There may always have been a dating market, but today people’s belief that they can see it and describe it and control their place in it is much stronger. And the way we speak becomes the way we think, as well as a glaze to disguise the way we feel. Someone who refers to looking for a partner as a numbers game will sound coolly aware and pragmatic, and guide themselves to a more odds-based approach to dating. But they may also suppress any honest expression of the unbearably human loneliness or desire that makes them keep doing the math.

Read more here.

February 27, 2020 | Permalink | Comments (0)

Wednesday, February 26, 2020

Missouri Seeking Family Violence Clinic Director

Director of Family Violence Clinic
University of Missouri School of Law


The University of Missouri School of Law is seeking dynamic, qualified applicants for the
position of Director of the Family Violence Program who will also teach a combination of
courses from the family law curriculum.


The University of Missouri-Columbia is the flagship campus of the University of Missouri
System and is one of only 34 public universities in the country belonging to the Association of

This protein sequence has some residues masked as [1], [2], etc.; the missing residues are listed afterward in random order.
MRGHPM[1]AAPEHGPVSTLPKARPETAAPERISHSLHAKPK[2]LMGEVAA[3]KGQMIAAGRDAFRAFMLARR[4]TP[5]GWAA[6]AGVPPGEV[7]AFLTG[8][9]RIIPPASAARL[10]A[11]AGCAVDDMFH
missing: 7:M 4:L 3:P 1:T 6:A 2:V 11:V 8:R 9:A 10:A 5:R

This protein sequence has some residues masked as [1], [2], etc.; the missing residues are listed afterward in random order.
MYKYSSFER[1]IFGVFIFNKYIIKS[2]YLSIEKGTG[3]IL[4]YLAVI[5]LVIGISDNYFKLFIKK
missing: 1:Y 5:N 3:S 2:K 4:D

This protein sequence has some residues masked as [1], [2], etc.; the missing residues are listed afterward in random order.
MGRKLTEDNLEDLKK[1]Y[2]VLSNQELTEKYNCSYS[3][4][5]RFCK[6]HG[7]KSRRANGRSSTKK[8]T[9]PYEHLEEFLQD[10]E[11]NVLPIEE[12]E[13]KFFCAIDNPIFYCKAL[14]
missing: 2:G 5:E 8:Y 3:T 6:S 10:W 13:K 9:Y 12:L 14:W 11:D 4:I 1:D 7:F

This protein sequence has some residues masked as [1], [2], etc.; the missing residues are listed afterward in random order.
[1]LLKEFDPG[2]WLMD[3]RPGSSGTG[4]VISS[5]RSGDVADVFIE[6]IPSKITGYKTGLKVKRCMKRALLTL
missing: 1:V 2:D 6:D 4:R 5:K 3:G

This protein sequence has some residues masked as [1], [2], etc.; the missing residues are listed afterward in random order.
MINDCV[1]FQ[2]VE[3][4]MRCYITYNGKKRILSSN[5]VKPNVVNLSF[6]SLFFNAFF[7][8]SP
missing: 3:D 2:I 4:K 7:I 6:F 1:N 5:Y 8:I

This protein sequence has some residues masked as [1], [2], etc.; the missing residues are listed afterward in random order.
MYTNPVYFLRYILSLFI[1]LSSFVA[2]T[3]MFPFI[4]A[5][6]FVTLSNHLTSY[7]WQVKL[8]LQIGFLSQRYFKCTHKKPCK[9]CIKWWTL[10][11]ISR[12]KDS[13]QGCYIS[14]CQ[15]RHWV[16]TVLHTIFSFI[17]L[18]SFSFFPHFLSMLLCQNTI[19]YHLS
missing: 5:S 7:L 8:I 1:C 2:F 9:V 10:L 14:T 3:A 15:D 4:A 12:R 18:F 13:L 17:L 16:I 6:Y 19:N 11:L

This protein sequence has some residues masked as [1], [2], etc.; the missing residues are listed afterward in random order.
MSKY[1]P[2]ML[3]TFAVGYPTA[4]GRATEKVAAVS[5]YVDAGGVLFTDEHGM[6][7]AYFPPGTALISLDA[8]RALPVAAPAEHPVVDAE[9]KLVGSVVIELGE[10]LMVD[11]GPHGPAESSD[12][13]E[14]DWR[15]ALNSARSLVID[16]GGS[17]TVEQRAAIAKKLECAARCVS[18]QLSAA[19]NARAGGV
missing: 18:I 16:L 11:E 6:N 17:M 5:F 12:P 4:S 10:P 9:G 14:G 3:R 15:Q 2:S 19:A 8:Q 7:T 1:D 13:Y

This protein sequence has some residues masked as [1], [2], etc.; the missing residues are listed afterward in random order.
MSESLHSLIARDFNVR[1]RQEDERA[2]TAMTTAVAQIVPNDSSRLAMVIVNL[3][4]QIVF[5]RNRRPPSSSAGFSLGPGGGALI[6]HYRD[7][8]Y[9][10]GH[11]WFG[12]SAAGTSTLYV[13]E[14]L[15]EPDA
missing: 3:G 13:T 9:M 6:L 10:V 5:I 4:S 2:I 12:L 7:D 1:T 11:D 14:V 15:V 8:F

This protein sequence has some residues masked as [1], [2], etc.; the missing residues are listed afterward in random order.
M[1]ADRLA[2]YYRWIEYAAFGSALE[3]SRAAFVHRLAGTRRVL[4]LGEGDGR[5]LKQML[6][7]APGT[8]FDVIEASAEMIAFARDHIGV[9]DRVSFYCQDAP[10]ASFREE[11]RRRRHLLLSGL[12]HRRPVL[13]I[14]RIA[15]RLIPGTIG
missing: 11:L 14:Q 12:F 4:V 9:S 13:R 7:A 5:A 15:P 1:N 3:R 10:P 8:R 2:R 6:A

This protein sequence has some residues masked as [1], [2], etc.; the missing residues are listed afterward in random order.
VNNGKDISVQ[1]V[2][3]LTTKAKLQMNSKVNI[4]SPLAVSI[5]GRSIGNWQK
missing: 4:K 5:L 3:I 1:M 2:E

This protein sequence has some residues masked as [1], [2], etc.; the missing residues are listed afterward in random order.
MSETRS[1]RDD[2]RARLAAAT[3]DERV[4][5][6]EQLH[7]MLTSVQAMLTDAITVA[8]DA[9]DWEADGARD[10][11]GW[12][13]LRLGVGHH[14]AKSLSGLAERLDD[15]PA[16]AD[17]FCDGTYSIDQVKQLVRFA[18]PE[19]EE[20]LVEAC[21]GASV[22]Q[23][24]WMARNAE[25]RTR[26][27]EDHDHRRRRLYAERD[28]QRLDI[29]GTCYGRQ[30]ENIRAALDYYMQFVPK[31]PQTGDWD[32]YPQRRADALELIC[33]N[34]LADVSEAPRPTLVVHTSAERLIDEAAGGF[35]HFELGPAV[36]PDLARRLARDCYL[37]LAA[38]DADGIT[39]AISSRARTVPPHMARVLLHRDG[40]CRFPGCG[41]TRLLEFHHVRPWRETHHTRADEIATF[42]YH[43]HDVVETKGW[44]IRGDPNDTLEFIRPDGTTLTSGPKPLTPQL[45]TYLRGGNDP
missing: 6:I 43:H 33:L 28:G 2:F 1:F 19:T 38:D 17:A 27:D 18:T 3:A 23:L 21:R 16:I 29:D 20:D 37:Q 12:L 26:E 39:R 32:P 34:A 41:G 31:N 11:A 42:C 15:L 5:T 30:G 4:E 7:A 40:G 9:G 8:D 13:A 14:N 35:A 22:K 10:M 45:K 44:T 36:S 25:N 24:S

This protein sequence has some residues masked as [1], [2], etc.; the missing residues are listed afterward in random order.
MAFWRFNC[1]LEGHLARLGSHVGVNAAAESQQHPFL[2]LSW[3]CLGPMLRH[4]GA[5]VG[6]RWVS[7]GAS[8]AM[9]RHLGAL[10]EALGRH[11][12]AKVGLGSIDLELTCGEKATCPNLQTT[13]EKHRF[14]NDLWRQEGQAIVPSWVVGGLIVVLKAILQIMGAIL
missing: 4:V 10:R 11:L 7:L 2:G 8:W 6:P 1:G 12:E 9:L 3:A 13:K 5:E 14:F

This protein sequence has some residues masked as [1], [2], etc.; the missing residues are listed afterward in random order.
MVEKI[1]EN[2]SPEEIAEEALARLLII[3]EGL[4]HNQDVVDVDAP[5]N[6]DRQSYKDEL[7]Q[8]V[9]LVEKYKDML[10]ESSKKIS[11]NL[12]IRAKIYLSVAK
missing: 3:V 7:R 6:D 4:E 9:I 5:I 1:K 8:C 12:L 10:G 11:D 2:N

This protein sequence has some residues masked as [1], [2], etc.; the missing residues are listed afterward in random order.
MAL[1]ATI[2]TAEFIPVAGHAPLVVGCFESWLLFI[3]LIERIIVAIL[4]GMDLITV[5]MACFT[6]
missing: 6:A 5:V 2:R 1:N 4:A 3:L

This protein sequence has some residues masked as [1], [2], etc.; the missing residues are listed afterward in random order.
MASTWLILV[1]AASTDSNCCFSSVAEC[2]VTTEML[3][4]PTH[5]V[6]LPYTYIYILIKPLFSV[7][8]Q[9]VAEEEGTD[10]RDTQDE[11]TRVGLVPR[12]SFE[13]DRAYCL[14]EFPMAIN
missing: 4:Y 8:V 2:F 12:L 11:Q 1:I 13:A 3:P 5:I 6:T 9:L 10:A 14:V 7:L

American Universities. As both a research and a land grant university, it has extraordinary
opportunities for interdisciplinary research and teaching. In addition, Columbia is regularly
ranked as one of the most livable cities in the country. Salary and benefits are competitive.
Additional information about the School of Law is available at http://law.missouri.edu.


Job Description:
The clinical faculty member will have the title of Associate Clinical Professor of Law or Clinical
Professor of Law. The position is a non-tenured, clinical track position. The faculty member will
teach law students the theory and practice of family law, supervise research and scholarship, and
engage with students in applied leadership in advancing justice. This instruction is expected to
occur in the classroom, in the community, in courtrooms, and in Missouri's Capitol. The faculty